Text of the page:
Ronnie Earl – Rise Up | Album Review

Ronnie Earl & The Broadcasters – Rise Up

Stony Plain Records

www.ronnieearl.com

15 songs – 79 minutes

Rise Up is Ronnie Earl’s 13th album with Stony Plain Records and the 27th of what has been a prolific and magnificent career. A genuine virtuoso, he continues to release top quality, deeply emotional recordings. Opening with a solo acoustic version of the traditional gospel “I Shall Not Be Moved”, arranged by Ronnie as a finger-picked Delta blues, Rise Up features 15 tracks and follows the now well-established pattern for a Ronnie Earl album: some new songs; some covers of classic blues recordings; a mixture of instrumentals and vocal songs; a few tributes to Ronnie’s musical heroes and mentors and lashings of top drawer guitar playing.

Earl has always worn his emotions on his metaphorical sleeve and he has been open about his own suffering in the past. On Rise Up, he adopts a more openly political position than on previous releases, particularly in the beautiful instrumental, “Blues For George Floyd”, the fascinating talking blues, “Black Lives Matter”, and the moving closing track, “Navajo Blues”. Furthermore, one of the covers is Bob Dylan’s “Lord Protect My Child” which in the current climate can also be seen as a critique of governmental policy.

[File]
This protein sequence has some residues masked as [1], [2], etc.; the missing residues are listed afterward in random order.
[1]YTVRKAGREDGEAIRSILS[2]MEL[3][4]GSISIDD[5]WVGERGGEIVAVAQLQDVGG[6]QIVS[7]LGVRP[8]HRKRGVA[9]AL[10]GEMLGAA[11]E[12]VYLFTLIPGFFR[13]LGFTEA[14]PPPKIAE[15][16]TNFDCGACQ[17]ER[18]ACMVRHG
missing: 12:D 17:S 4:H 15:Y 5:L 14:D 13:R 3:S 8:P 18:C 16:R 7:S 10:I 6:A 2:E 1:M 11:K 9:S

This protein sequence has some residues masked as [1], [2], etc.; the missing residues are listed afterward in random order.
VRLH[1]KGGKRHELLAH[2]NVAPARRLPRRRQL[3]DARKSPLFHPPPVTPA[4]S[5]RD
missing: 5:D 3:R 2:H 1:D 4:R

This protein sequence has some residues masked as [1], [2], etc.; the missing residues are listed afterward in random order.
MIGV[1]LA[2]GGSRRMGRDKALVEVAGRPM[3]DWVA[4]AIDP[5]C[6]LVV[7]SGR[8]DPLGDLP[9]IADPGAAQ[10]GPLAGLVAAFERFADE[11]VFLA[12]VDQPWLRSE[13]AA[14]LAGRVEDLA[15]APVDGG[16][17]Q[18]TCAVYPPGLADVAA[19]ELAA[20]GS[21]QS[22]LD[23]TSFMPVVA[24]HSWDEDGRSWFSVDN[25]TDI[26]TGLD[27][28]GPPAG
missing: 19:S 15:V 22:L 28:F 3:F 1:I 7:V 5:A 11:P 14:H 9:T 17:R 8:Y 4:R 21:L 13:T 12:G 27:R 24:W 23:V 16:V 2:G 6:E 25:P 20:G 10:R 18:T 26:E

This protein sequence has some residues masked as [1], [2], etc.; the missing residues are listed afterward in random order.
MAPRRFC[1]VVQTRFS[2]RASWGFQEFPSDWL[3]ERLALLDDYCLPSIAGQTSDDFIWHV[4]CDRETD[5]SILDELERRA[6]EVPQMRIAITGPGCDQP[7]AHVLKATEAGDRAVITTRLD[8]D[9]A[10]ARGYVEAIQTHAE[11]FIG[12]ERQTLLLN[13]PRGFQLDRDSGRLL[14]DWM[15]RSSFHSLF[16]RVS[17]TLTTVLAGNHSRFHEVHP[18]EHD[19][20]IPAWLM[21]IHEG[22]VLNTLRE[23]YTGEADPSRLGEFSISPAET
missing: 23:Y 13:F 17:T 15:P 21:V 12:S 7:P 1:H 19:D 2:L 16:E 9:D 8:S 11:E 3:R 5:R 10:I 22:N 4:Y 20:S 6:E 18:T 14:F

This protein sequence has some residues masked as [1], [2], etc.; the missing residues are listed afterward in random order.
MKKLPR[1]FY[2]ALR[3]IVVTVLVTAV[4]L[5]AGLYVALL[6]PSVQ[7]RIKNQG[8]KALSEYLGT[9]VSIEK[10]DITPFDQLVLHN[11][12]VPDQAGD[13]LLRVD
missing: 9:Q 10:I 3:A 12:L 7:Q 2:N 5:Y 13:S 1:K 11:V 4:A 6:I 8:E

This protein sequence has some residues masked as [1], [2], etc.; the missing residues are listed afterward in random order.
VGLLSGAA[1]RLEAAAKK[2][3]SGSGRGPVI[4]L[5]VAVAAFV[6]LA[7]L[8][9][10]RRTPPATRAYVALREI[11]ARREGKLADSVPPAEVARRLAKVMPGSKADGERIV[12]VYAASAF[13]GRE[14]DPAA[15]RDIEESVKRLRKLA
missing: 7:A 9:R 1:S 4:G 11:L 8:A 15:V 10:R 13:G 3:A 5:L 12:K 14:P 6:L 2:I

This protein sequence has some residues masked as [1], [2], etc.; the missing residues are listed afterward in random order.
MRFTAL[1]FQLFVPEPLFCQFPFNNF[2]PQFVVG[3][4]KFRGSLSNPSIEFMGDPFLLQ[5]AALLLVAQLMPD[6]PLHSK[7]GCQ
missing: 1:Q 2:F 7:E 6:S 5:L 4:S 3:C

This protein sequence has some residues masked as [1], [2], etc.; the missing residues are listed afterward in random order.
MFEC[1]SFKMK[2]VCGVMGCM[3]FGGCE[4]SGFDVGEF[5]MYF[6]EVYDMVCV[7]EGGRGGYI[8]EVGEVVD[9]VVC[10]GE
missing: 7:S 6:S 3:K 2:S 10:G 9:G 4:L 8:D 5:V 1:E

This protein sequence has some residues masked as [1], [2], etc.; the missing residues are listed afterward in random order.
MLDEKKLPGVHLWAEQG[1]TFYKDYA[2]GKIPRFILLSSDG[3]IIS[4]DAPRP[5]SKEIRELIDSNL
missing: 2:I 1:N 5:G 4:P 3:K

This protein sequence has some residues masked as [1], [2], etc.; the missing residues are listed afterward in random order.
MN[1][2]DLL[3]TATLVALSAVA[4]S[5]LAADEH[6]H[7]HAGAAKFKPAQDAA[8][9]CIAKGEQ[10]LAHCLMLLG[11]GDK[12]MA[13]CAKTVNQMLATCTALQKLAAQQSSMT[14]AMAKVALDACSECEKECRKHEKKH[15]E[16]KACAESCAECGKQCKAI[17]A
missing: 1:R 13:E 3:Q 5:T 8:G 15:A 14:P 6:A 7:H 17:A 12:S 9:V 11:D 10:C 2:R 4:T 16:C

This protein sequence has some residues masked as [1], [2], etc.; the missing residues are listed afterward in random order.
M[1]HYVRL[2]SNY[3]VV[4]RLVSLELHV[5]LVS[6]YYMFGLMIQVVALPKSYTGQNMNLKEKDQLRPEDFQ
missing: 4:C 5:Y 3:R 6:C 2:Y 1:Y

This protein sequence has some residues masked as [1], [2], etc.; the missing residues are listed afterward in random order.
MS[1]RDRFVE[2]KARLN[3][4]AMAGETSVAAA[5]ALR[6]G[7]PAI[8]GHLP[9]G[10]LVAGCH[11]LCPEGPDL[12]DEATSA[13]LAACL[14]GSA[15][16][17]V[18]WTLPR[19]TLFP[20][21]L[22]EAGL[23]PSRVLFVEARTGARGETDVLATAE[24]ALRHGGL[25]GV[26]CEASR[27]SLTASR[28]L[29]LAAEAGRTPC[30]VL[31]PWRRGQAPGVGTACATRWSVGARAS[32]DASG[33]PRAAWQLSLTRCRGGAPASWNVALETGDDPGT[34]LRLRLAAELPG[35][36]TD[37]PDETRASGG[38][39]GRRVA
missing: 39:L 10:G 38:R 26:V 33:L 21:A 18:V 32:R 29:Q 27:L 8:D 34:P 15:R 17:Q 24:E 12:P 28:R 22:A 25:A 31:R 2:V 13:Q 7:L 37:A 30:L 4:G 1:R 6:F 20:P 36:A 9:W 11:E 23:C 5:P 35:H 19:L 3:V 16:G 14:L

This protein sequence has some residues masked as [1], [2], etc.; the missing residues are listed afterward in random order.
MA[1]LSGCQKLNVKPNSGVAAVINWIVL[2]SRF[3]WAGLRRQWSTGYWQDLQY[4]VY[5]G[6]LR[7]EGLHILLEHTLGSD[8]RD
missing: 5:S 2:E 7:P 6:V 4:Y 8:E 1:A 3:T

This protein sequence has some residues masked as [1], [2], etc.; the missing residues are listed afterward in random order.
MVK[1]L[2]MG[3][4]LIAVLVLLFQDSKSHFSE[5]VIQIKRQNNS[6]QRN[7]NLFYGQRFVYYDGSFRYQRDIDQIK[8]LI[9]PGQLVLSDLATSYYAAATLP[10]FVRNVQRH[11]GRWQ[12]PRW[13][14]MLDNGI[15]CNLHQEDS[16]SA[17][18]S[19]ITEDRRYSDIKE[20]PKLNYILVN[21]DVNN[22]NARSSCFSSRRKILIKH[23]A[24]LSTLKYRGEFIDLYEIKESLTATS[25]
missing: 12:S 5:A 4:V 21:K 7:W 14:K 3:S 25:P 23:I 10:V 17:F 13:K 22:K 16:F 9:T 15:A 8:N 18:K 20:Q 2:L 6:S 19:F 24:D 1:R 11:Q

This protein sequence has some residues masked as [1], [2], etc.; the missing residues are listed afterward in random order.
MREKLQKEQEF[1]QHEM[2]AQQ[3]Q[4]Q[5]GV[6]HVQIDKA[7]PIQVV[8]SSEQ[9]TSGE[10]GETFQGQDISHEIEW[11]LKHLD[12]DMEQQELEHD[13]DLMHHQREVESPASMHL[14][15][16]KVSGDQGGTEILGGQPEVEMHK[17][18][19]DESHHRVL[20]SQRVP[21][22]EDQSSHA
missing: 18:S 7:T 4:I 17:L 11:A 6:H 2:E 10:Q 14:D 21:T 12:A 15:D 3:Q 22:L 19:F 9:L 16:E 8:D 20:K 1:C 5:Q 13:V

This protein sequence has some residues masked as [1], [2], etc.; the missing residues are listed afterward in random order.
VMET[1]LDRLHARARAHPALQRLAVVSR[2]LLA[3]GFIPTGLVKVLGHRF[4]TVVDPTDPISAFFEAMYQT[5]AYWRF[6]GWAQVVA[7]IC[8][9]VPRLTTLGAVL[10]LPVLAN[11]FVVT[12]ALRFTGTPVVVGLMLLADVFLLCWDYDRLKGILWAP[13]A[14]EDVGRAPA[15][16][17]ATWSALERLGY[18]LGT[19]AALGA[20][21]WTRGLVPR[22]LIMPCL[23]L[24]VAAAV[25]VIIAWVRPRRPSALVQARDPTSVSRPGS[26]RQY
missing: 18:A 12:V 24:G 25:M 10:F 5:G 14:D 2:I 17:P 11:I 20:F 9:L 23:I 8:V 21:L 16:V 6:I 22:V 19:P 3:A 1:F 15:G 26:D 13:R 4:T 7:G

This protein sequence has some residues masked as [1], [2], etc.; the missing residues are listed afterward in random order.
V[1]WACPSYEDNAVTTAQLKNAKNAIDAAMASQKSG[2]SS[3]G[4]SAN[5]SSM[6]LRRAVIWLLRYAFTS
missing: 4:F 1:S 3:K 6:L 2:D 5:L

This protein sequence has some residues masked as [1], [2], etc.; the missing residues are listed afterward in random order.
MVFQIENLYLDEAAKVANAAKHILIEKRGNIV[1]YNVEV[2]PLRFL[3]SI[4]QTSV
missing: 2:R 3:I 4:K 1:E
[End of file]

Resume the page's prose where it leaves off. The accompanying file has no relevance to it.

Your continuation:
The current line-up of The Broadcasters (Dave Limina on keyboards, Diane Blue on vocals, Paul Kochanski on bass and Forrest Padgett on drums) maintains the band’s usual high standards, demonstrating a sophisticated understanding of dynamics, color and musicality whilst providing cultivated yet muscular support to their band-leader. Ronnie has often invited other guitarists to contribute to his albums and on this release Peter Ward adds some excellent guitar to several tracks.

Earl has long been a guitar player’s guitar player and while he may not play with the same otherworldly dexterity of 30 years ago, he can still coax a remarkable range of tones from his Fender Stratocaster. His ability to wring every drop of emotion out of a single note, to articulate pain or hope or despair or happiness, remains second to none. The ten minute “Blues For Lucky Peterson” for example is an object lesson in how to address a slow blues.

Highlights abound throughout the album. Diane Blue’s vocal performance on Eddie Taylor’s “Big Town Playboy” is outstanding. Ronnie’s brief opening solo to “In The Dark” is as deep as guitar playing gets. Limina’s rollicking piano on Ahmet Ertegün’s “Mess Around” could make the dead get up and dance. The power of “Black Lives Matter” is haunting. Several of the tracks extend over six minutes in length, giving all the soloists ample opportunity to stretch out.

“Higher Love” is one of several tracks recorded live from what was clearly a blazing set at a “Daryl’s House Club” show. Also featured from that show are “Albert’s Stomp”, the jazzy “Blues For J” and Fenton Robinson’s “You Don’t Know What Love Is.”  The majority of the album however was recorded in Ronnie’s Boston home while he was recuperating from back surgery, just before the coronavirus pandemic hit the USA. The quality of both the studio and live recordings is superb.

Pretty much any Ronnie Earl album is an essential purchase, and Rise Up is no different. We are blessed to have such a rare genius still producing works of profound emotional depth and power.

Please follow and like us:
51